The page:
Alumni Notes: September/October 2014

The positive vibes from our successful 55th continue to reverberate. Here’s further evidence, from co-chair Austin Hoyt: goal was 128 classmates plus 105 guests for a total of 233. The actual results were 153 classmates plus 118 guests for a total of 271. The alumni association folks say this is amazingly good for a 55th Reunion. It is also further tribute to Austin and his late co-chair, Fred VanderKloot, who beat the drums with great success.

Before proceeding any further, let me remind one and all that the usual small but hardy band of 1959 football fans will gather on home Saturdays in Parking Lot B, adjacent to the Cage — Hallas, Griffith, Ittner, Atherton, Greenberg, Gertz, Kingsley, the undersigned (most with spouses) and, less frequently than in the past, George and Rose Piroumoff, who have moved to Texas. I recommend in particular the first two games, which will be among Yale’s sternest tests: Lehigh on Sept 20 and Army on Sept. 27, both with noon kickoffs. .

Many of our classmates went on to careers of great distinction in medicine. Here are two more that have not previously been mentioned in this space.

David Fedson, retired and living in France near Geneva, continues to campaign for further research into the potential of familiar drugs normally associated with diabetes and cardiovascular diseases, like statins, to help fight acute illnesses like influenza, sepsis and severe burns. A long-time campaigner for greater private and government investment in public health, David helped develop influenza vaccination programs at the University of Chicago, served for 13 years as head of general medicine at the University of Virginia and moved to France in 1995 to become director of medical affairs at Sanofi Pasteur MSD, a vaccine company.In simplest terms, he believes the world is not doing nearly enough to prepare for pandemics, a point he has made forcefully in lectures and in dialogues with reporters and editors at the Times.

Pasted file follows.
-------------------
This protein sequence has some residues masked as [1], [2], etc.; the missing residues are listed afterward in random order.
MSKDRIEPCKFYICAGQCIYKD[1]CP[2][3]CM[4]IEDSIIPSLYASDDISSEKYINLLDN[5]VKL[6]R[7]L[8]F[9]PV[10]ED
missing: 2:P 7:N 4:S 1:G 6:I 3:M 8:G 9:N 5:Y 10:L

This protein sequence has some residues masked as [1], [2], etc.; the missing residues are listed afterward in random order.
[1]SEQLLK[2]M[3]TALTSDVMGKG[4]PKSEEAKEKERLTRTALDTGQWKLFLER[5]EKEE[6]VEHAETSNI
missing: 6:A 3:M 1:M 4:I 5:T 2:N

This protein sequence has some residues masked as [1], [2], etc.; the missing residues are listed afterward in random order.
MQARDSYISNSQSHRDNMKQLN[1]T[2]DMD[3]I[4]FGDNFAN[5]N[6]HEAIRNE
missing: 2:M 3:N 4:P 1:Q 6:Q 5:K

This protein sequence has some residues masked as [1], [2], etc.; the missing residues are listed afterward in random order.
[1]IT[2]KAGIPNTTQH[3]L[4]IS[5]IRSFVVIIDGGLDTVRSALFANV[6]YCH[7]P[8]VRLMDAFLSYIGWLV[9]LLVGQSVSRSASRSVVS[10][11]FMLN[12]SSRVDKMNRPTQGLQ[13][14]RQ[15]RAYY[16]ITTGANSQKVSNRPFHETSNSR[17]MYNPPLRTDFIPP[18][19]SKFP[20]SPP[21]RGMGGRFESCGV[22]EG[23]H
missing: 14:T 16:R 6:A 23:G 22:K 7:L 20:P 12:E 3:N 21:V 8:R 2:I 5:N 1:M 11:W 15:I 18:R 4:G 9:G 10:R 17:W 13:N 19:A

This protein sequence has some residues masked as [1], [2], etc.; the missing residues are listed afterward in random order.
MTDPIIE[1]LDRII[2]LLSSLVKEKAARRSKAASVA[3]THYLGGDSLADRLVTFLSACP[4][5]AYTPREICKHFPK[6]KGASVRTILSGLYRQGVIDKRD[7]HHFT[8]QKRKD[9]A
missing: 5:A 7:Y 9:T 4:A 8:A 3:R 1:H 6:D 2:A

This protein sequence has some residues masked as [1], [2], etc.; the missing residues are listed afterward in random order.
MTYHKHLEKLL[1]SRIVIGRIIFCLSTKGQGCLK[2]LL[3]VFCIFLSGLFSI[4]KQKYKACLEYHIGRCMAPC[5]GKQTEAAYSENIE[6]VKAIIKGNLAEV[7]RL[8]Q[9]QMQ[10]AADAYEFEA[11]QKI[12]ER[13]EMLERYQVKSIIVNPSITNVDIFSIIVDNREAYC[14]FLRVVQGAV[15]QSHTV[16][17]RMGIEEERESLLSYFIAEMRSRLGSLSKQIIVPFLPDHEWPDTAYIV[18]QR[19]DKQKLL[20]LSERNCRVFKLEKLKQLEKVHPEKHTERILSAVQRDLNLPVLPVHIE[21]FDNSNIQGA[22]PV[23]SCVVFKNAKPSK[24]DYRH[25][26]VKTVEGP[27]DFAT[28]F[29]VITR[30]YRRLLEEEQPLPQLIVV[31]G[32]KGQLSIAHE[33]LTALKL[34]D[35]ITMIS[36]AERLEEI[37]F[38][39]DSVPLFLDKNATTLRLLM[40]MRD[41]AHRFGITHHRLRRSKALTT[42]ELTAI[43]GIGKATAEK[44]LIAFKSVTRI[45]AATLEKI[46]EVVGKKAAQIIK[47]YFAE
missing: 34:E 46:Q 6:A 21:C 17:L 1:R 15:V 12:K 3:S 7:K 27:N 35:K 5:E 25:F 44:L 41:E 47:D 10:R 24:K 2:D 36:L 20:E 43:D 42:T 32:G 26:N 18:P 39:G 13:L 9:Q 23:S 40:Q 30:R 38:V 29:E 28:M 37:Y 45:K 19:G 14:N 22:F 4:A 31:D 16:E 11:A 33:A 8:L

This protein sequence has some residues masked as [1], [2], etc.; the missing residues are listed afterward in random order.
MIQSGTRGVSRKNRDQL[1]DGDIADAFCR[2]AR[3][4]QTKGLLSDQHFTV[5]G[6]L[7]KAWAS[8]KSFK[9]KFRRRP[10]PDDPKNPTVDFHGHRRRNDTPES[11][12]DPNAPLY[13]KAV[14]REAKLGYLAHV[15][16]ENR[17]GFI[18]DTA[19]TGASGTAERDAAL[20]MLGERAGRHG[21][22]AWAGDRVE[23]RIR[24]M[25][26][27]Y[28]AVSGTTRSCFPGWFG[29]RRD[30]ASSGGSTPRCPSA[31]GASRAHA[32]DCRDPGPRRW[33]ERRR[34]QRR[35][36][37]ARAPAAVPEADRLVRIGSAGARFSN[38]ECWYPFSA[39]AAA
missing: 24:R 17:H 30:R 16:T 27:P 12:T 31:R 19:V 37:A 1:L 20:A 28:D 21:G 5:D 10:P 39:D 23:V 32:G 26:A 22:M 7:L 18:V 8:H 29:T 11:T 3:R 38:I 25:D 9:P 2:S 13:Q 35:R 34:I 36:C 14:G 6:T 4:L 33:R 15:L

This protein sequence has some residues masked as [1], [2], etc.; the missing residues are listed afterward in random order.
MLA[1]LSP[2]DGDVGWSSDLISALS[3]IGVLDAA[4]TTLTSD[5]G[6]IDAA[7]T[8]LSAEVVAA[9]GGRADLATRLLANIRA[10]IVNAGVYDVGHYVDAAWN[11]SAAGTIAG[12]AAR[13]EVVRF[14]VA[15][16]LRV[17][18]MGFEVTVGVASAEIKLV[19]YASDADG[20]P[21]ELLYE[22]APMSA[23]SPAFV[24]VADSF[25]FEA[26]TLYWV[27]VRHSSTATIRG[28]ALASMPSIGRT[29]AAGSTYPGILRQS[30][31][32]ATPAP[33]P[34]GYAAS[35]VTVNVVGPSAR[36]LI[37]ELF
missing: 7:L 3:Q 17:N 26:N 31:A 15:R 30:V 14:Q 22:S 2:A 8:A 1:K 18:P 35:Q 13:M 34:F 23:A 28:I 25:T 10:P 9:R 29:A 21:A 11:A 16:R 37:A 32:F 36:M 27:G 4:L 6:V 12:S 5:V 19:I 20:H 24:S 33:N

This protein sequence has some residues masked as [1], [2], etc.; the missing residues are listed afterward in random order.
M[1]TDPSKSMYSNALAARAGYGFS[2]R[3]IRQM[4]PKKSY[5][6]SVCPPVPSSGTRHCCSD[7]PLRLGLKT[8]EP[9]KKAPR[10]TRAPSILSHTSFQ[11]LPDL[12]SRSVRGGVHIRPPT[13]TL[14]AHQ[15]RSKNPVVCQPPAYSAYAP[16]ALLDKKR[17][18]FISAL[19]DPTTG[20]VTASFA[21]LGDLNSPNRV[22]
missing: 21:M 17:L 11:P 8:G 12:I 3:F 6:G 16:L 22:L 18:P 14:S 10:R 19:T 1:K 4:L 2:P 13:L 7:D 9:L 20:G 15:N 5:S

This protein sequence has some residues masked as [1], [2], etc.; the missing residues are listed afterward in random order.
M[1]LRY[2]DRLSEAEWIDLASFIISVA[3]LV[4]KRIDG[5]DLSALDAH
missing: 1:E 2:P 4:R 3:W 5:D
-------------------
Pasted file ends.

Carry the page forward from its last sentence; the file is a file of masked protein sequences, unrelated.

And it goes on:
A recent issue of Dartmouth Medicine features an article on prominent and recently retired Dartmouth Medical School faculty members who have spent lifetimes studying mental health and who have every intention of keeping their own brains busy in the years ahead. Among them is Bert Nadeau, who earned a Ph.D in psychology from the University of Minnesota in 1965 and arrived in Hanover in 1969, where he not only taught and continued his research but immersed himself from the get-go in local community health organizations, which at the time of his arrival were few and far between. Bert has cut back on his administrative load so that he can travel and visit offspring, but intends to maintain a clinical practice with children and their families.

In the course of his truly wonderful remarks at the memorial service on the Sunday morning of our reunion, , Bill Cutter spoke thusly of what we have lost and gained in the nearly six decades since we walked through Phelps Gate:

“How charming now appear our separate arrivals in 1955,” he began. “One was either a confident heir to the privileges of preparation, or perhaps, unprepped,was flustered by Yale’s greatness that dwarfed more modest readying. But time has changed all that difference, and now we share something far more important: a wisdom of time……”

Which, Bill said, exacts a cost: “The price for the wisdom we have gained in those near 60 years has been the loss of so much we learned to cherish here: young vigor, long life and its simple confidence, and our friends. At this hour we think especially of those friends.”

In addition to the nearly 200 names noted that day, here are two more:

The Rev. Donald Roderick Welles,Jr. died in June in Wilmington, DE., in the company of his wife Sue and his two children, Kirsten and Rod III . A graduate of Hotchkiss and the Episcopal Theological School in Cambridge, Rod taught English at St. Paul’s, ran the upper school at the Portledge School in Locust Valley, and served as headmaster of private schools in Sewanee, Tenn., and College Park, Ga. As an educator and priest, he fought racism and advocated for the homeless.

David Cantley, of Stuart, FL. died peacefully at his home in Costa Rica on March 29. He gradated from high school in Jenkintown, Pa., and lived in Massachusetts and New Jersey. He is survived by his wife, Maureen, and children Erica and Paige Cantley, Sheila, Callie and Frankie Grissman.

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